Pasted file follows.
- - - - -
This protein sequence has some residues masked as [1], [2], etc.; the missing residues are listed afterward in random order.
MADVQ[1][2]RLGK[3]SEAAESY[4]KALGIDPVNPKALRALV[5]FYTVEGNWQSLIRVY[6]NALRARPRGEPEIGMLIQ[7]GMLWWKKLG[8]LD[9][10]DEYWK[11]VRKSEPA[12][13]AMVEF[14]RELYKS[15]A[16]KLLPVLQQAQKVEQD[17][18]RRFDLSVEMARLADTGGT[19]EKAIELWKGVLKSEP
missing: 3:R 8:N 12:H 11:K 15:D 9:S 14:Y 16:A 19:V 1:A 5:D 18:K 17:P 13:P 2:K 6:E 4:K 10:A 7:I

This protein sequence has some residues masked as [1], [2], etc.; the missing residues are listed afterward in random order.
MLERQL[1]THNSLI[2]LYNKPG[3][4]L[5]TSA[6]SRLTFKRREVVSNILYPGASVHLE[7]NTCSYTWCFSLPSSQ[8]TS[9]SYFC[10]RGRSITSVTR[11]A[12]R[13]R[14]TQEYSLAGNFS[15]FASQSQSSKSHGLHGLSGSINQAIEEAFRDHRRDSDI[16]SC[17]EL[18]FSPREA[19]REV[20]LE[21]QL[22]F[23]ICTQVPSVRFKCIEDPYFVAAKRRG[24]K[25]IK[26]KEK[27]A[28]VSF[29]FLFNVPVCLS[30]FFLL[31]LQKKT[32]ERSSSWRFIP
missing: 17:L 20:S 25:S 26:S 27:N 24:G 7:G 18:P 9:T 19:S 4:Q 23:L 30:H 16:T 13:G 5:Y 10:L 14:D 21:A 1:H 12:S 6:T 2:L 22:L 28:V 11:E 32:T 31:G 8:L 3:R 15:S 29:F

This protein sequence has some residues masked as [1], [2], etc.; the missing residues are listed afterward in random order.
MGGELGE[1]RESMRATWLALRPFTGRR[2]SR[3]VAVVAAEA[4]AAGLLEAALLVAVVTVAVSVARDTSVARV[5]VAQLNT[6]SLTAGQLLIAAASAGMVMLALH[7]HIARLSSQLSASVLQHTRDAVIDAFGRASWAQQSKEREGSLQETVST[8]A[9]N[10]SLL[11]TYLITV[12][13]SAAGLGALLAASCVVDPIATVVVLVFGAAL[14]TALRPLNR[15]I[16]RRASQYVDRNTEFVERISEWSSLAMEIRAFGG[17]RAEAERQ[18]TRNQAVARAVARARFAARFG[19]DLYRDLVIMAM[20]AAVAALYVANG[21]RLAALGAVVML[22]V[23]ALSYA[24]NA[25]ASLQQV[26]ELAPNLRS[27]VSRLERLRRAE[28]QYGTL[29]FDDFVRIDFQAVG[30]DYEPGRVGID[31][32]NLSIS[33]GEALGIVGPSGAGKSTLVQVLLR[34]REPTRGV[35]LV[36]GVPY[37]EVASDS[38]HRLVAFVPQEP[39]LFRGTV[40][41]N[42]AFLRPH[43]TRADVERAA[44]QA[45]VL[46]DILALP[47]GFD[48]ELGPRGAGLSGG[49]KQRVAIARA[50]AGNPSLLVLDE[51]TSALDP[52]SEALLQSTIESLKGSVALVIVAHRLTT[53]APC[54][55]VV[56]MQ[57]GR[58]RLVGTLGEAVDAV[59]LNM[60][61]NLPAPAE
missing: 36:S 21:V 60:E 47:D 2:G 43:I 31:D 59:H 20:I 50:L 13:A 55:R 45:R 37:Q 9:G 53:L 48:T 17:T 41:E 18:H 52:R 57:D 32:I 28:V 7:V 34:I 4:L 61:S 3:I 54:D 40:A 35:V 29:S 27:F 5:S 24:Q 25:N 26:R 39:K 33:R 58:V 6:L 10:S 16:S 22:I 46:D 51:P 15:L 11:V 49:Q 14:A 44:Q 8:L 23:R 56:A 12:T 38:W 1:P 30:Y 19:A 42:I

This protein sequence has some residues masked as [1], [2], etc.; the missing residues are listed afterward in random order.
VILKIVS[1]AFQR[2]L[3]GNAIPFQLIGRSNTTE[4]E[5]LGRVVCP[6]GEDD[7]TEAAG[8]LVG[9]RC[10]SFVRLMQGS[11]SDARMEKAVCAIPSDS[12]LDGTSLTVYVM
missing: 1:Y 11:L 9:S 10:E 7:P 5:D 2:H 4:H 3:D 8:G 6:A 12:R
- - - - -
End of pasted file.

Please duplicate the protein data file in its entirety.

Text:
This protein sequence has some residues masked as [1], [2], etc.; the missing residues are listed afterward in random order.
MADVQ[1][2]RLGK[3]SEAAESY[4]KALGIDPVNPKALRALV[5]FYTVEGNWQSLIRVY[6]NALRARPRGEPEIGMLIQ[7]GMLWWKKLG[8]LD[9][10]DEYWK[11]VRKSEPA[12][13]AMVEF[14]RELYKS[15]A[16]KLLPVLQQAQKVEQD[17][18]RRFDLSVEMARLADTGGT[19]EKAIELWKGVLKSEP
missing: 3:R 8:N 12:H 11:K 15:D 9:S 14:Y 16:A 19:V 1:A 5:D 18:K 17:P 13:P 2:K 6:E 4:K 10:A 7:I

This protein sequence has some residues masked as [1], [2], etc.; the missing residues are listed afterward in random order.
MLERQL[1]THNSLI[2]LYNKPG[3][4]L[5]TSA[6]SRLTFKRREVVSNILYPGASVHLE[7]NTCSYTWCFSLPSSQ[8]TS[9]SYFC[10]RGRSITSVTR[11]A[12]R[13]R[14]TQEYSLAGNFS[15]FASQSQSSKSHGLHGLSGSINQAIEEAFRDHRRDSDI[16]SC[17]EL[18]FSPREA[19]REV[20]LE[21]QL[22]F[23]ICTQVPSVRFKCIEDPYFVAAKRRG[24]K[25]IK[26]KEK[27]A[28]VSF[29]FLFNVPVCLS[30]FFLL[31]LQKKT[32]ERSSSWRFIP
missing: 17:L 20:S 25:S 26:S 27:N 24:G 7:G 18:P 9:T 19:S 4:Q 23:L 30:H 16:T 13:G 5:Y 10:L 14:D 21:A 1:H 12:S 6:T 2:L 22:L 28:V 11:E 32:T 31:G 8:L 3:R 15:S 29:F

This protein sequence has some residues masked as [1], [2], etc.; the missing residues are listed afterward in random order.
MGGELGE[1]RESMRATWLALRPFTGRR[2]SR[3]VAVVAAEA[4]AAGLLEAALLVAVVTVAVSVARDTSVARV[5]VAQLNT[6]SLTAGQLLIAAASAGMVMLALH[7]HIARLSSQLSASVLQHTRDAVIDAFGRASWAQQSKEREGSLQETVST[8]A[9]N[10]SLL[11]TYLITV[12][13]SAAGLGALLAASCVVDPIATVVVLVFGAAL[14]TALRPLNR[15]I[16]RRASQYVDRNTEFVERISEWSSLAMEIRAFGG[17]RAEAERQ[18]TRNQAVARAVARARFAARFG[19]DLYRDLVIMAM[20]AAVAALYVANG[21]RLAALGAVVML[22]V[23]ALSYA[24]NA[25]ASLQQV[26]ELAPNLRS[27]VSRLERLRRAE[28]QYGTL[29]FDDFVRIDFQAVG[30]DYEPGRVGID[31][32]NLSIS[33]GEALGIVGPSGAGKSTLVQVLLR[34]REPTRGV[35]LV[36]GVPY[37]EVASDS[38]HRLVAFVPQEP[39]LFRGTV[40][41]N[42]AFLRPH[43]TRADVERAA[44]QA[45]VL[46]DILALP[47]GFD[48]ELGPRGAGLSGG[49]KQRVAIARA[50]AGNPSLLVLDE[51]TSALDP[52]SEALLQSTIESLKGSVALVIVAHRLTT[53]APC[54][55]VV[56]MQ[57]GR[58]RLVGTLGEAVDAV[59]LNM[60][61]NLPAPAE
missing: 36:S 21:V 60:E 47:D 2:G 43:I 31:D 59:H 20:I 50:L 13:A 55:R 45:R 37:Q 9:G 53:L 48:T 17:T 41:E 18:H 52:R 57:D 32:I 28:V 7:V 34:I 4:L 61:S 3:I 54:D 40:A 35:V 29:S 27:F 5:S 24:Q 25:N 26:R 39:K 33:R 58:V 6:L 10:S 16:S 22:I 46:D 51:P 15:L 11:V 49:Q 14:A 44:Q 8:L 23:R 56:A 12:T 38:W 1:P 30:Y 19:A 42:I

This protein sequence has some residues masked as [1], [2], etc.; the missing residues are listed afterward in random order.
VILKIVS[1]AFQR[2]L[3]GNAIPFQLIGRSNTTE[4]E[5]LGRVVCP[6]GEDD[7]TEAAG[8]LVG[9]RC[10]SFVRLMQGS[11]SDARMEKAVCAIPSDS[12]LDGTSLTVYVM
missing: 1:Y 11:L 9:S 10:E 7:P 5:D 2:H 4:H 3:D 8:G 6:A 12:R